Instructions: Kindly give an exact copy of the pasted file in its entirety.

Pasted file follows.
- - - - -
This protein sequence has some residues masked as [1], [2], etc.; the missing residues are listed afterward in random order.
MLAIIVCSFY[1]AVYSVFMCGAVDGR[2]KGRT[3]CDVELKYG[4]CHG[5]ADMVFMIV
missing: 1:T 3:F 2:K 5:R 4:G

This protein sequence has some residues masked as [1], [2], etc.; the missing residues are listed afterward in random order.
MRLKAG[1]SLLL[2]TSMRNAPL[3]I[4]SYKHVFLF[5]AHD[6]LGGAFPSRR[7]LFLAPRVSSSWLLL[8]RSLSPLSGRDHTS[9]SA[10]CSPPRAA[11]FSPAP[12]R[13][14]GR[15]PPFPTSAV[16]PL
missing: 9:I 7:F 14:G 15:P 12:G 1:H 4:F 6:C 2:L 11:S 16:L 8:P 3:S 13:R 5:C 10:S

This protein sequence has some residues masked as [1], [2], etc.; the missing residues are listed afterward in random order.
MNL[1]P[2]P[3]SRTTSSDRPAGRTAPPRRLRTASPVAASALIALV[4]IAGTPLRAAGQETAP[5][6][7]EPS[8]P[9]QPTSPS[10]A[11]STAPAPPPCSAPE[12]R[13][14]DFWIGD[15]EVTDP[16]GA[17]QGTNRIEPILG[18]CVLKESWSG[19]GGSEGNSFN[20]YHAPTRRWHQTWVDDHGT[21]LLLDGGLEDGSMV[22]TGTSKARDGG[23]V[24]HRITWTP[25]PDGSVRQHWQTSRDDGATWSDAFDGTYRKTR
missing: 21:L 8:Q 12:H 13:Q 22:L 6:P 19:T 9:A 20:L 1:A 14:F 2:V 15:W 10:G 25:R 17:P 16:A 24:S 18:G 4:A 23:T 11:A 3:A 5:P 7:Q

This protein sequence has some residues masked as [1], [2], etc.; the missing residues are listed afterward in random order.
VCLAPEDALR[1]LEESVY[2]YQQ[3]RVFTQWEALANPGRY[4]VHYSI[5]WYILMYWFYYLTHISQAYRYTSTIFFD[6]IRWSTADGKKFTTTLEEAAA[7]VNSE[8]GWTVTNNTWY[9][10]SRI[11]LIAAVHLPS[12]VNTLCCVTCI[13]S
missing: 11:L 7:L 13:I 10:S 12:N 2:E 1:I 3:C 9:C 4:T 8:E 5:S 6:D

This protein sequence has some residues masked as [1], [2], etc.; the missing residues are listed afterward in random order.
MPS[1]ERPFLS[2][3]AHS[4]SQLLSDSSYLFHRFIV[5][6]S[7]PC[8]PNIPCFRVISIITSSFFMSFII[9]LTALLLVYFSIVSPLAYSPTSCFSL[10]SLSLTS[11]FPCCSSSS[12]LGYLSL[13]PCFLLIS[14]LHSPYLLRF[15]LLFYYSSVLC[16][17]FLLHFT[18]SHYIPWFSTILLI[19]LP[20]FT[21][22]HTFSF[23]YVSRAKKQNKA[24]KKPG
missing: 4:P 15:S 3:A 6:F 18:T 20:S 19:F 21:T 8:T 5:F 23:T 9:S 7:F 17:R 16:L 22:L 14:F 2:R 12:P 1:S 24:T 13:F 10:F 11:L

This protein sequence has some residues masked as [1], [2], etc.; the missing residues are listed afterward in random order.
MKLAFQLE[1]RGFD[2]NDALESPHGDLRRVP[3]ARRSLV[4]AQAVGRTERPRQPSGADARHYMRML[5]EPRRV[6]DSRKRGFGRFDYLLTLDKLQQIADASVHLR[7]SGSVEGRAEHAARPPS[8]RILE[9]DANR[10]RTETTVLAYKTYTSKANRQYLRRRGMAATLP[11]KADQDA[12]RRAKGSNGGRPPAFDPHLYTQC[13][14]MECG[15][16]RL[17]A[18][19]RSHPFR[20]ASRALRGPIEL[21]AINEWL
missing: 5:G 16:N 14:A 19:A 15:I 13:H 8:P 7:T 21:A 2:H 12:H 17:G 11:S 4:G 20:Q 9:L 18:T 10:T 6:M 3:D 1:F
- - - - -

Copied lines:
This protein sequence has some residues masked as [1], [2], etc.; the missing residues are listed afterward in random order.
MLAIIVCSFY[1]AVYSVFMCGAVDGR[2]KGRT[3]CDVELKYG[4]CHG[5]ADMVFMIV
missing: 1:T 3:F 2:K 5:R 4:G

This protein sequence has some residues masked as [1], [2], etc.; the missing residues are listed afterward in random order.
MRLKAG[1]SLLL[2]TSMRNAPL[3]I[4]SYKHVFLF[5]AHD[6]LGGAFPSRR[7]LFLAPRVSSSWLLL[8]RSLSPLSGRDHTS[9]SA[10]CSPPRAA[11]FSPAP[12]R[13][14]GR[15]PPFPTSAV[16]PL
missing: 9:I 7:F 14:G 15:P 12:G 1:H 4:F 6:C 2:L 11:S 16:L 8:P 3:S 13:R 5:C 10:S

This protein sequence has some residues masked as [1], [2], etc.; the missing residues are listed afterward in random order.
MNL[1]P[2]P[3]SRTTSSDRPAGRTAPPRRLRTASPVAASALIALV[4]IAGTPLRAAGQETAP[5][6][7]EPS[8]P[9]QPTSPS[10]A[11]STAPAPPPCSAPE[12]R[13][14]DFWIGD[15]EVTDP[16]GA[17]QGTNRIEPILG[18]CVLKESWSG[19]GGSEGNSFN[20]YHAPTRRWHQTWVDDHGT[21]LLLDGGLEDGSMV[22]TGTSKARDGG[23]V[24]HRITWTP[25]PDGSVRQHWQTSRDDGATWSDAFDGTYRKTR
missing: 21:L 8:Q 12:H 13:Q 22:L 6:P 19:T 9:A 20:L 1:A 14:F 2:V 15:W 10:G 25:R 17:P 16:A 24:S 18:G 4:A 23:T 11:A 3:A 5:P 7:Q

This protein sequence has some residues masked as [1], [2], etc.; the missing residues are listed afterward in random order.
VCLAPEDALR[1]LEESVY[2]YQQ[3]RVFTQWEALANPGRY[4]VHYSI[5]WYILMYWFYYLTHISQAYRYTSTIFFD[6]IRWSTADGKKFTTTLEEAAA[7]VNSE[8]GWTVTNNTWY[9][10]SRI[11]LIAAVHLPS[12]VNTLCCVTCI[13]S
missing: 11:L 7:L 13:I 10:S 12:N 2:E 1:I 3:C 9:C 4:T 8:E 5:S 6:D

This protein sequence has some residues masked as [1], [2], etc.; the missing residues are listed afterward in random order.
MPS[1]ERPFLS[2][3]AHS[4]SQLLSDSSYLFHRFIV[5][6]S[7]PC[8]PNIPCFRVISIITSSFFMSFII[9]LTALLLVYFSIVSPLAYSPTSCFSL[10]SLSLTS[11]FPCCSSSS[12]LGYLSL[13]PCFLLIS[14]LHSPYLLRF[15]LLFYYSSVLC[16][17]FLLHFT[18]SHYIPWFSTILLI[19]LP[20]FT[21][22]HTFSF[23]YVSRAKKQNKA[24]KKPG
missing: 4:P 15:S 3:A 6:F 18:T 20:S 19:F 21:T 8:T 5:F 23:T 9:S 7:F 17:R 16:L 22:L 14:F 2:R 12:P 1:S 24:T 13:F 10:F 11:L

This protein sequence has some residues masked as [1], [2], etc.; the missing residues are listed afterward in random order.
MKLAFQLE[1]RGFD[2]NDALESPHGDLRRVP[3]ARRSLV[4]AQAVGRTERPRQPSGADARHYMRML[5]EPRRV[6]DSRKRGFGRFDYLLTLDKLQQIADASVHLR[7]SGSVEGRAEHAARPPS[8]RILE[9]DANR[10]RTETTVLAYKTYTSKANRQYLRRRGMAATLP[11]KADQDA[12]RRAKGSNGGRPPAFDPHLYTQC[13][14]MECG[15][16]RL[17]A[18][19]RSHPFR[20]ASRALRGPIEL[21]AINEWL
missing: 5:G 16:N 14:A 19:A 15:I 13:H 8:P 7:T 21:A 2:H 12:H 17:G 11:S 4:G 20:Q 9:L 18:T 10:T 6:M 3:D 1:F